Climate change, perceived human environment changes, and adaptation responses in coastal Indigenous community of Akplabanya, Ghana

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Virginia Tech

Coastal communities are facing unprecedented challenges as impacts of climate change continue to escalate globally. Rising sea levels, intensified storm activity, and coastal erosion are extreme climate impacts noticed frequently in coastal communities. Indigenous coastal communities in Ghana are impacted by these extreme climate impacts. In this thesis, I studied the perceived human-environment changes in Indigenous community of Akplabanya. Akplabanya community on the coast of Ghana is experiencing changes in their cultural heritage, environmental surroundings, and their climate. This thesis sought to explore adaptation dynamics within Akplabanya and offer insights into their human-environmental changes and resilience in the face of climate change. In studies that focus on Ghana, little is known about the changes of human-environment interaction in Akplabanya, or their Indigenous peoples' responses to those changes. The two objectives of this study are: 1). To identify changes in coastal human-environment interactions as perceived by the Akplabanya Indigenous community, and 2). To examine the human adaptation responses of the Akplabanya community to the changes in their coastal human-environment interactions. I used four qualitative data collection methods. Semi-structured interviews (n=61) enlisted personal experiences and insights on changing environment and adaptation responses. Key informant interviews (n=28) provided additional insights into context and history. Focused group discussions (n=3), each comprising five participants, focused the community's collective narratives on changing environment and adaptation responses. Participant observation conducted throughout data collection helped me to understand daily life of Akplabanya. Data collection occurred over a period of two months (December 2022-February 2023). I found five themes to explain Akplabanya's perceptions about the changes of coastal human-environment interactions. They are: 1). Biodiversity loss (e.g. vegetation loss), 2). Pollution (e.g. unsustainable practices), 3). Coastal climate change (e.g. coastal erosion), 4). Resource change (e.g. freshwater change), and Population change (e.g. increasing population). I also built participant responses that addressed objective 2 on themes of place, agency, collective action, institutions, coastal Indigenous knowledge, and learning. The findings built on these themes highlights changes in coastal human-environment interactions in coastal fisheries, water systems, land utilization, livestock management, architectural practices, and the preservation of Indigenous knowledge in Akplabanya.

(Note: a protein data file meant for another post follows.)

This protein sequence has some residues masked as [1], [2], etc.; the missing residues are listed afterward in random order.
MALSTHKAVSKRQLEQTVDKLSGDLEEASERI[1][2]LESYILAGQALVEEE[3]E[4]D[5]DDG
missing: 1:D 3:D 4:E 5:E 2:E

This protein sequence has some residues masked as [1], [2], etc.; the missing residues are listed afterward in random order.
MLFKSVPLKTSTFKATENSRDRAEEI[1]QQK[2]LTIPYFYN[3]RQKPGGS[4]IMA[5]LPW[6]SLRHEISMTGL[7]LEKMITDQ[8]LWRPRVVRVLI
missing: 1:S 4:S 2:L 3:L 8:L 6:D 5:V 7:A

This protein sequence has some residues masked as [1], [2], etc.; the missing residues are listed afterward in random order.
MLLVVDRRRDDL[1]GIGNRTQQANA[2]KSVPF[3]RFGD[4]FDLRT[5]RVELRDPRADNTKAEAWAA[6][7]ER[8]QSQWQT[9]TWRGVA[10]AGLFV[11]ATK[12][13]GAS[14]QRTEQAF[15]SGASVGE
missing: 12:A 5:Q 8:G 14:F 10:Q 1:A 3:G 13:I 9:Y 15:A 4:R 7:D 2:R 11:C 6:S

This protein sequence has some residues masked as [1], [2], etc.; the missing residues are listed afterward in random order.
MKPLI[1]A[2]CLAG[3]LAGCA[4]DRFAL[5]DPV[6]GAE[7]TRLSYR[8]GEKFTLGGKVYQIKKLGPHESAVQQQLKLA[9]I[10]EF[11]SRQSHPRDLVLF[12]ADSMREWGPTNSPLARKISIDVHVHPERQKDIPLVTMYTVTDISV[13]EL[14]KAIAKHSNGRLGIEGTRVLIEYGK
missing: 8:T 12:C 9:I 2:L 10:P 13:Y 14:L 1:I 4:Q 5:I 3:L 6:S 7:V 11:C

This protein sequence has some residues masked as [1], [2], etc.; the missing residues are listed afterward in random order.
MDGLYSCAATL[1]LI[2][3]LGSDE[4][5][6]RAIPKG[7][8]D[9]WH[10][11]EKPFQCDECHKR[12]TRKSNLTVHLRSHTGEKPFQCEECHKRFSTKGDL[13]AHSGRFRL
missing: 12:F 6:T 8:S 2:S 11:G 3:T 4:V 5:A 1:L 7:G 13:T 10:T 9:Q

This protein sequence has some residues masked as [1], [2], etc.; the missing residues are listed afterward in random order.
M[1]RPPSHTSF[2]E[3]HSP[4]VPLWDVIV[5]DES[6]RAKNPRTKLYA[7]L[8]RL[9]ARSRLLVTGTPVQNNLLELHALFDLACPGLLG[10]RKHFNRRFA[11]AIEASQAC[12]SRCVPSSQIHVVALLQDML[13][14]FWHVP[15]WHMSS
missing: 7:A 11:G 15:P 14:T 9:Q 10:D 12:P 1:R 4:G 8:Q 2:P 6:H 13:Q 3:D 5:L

Climate change, coastal fisheries, human-environment changes, adaptation responses, Indigenous peoples